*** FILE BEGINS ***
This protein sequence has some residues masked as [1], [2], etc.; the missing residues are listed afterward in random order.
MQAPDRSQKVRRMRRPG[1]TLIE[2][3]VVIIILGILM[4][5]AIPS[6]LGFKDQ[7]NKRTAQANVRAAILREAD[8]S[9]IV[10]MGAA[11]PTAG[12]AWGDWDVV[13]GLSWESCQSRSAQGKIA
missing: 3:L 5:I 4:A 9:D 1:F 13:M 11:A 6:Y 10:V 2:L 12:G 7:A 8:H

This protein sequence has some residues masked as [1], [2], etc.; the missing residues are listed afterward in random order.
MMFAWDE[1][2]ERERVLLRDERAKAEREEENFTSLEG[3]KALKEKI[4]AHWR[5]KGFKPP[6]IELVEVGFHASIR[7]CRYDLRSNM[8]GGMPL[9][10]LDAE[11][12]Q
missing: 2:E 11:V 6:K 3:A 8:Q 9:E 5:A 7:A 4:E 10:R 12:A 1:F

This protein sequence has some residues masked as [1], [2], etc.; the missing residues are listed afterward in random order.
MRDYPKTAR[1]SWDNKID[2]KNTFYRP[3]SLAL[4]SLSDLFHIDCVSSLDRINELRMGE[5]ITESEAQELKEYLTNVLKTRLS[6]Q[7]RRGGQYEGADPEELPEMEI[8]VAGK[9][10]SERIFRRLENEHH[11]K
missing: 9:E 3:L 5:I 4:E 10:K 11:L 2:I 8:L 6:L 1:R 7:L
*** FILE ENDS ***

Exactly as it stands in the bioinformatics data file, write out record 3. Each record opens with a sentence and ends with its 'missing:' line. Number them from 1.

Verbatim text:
This protein sequence has some residues masked as [1], [2], etc.; the missing residues are listed afterward in random order.
MRDYPKTAR[1]SWDNKID[2]KNTFYRP[3]SLAL[4]SLSDLFHIDCVSSLDRINELRMGE[5]ITESEAQELKEYLTNVLKTRLS[6]Q[7]RRGGQYEGADPEELPEMEI[8]VAGK[9][10]SERIFRRLENEHH[11]K
missing: 9:E 3:L 5:I 4:E 10:K 11:L 2:I 8:L 6:L 1:R 7:L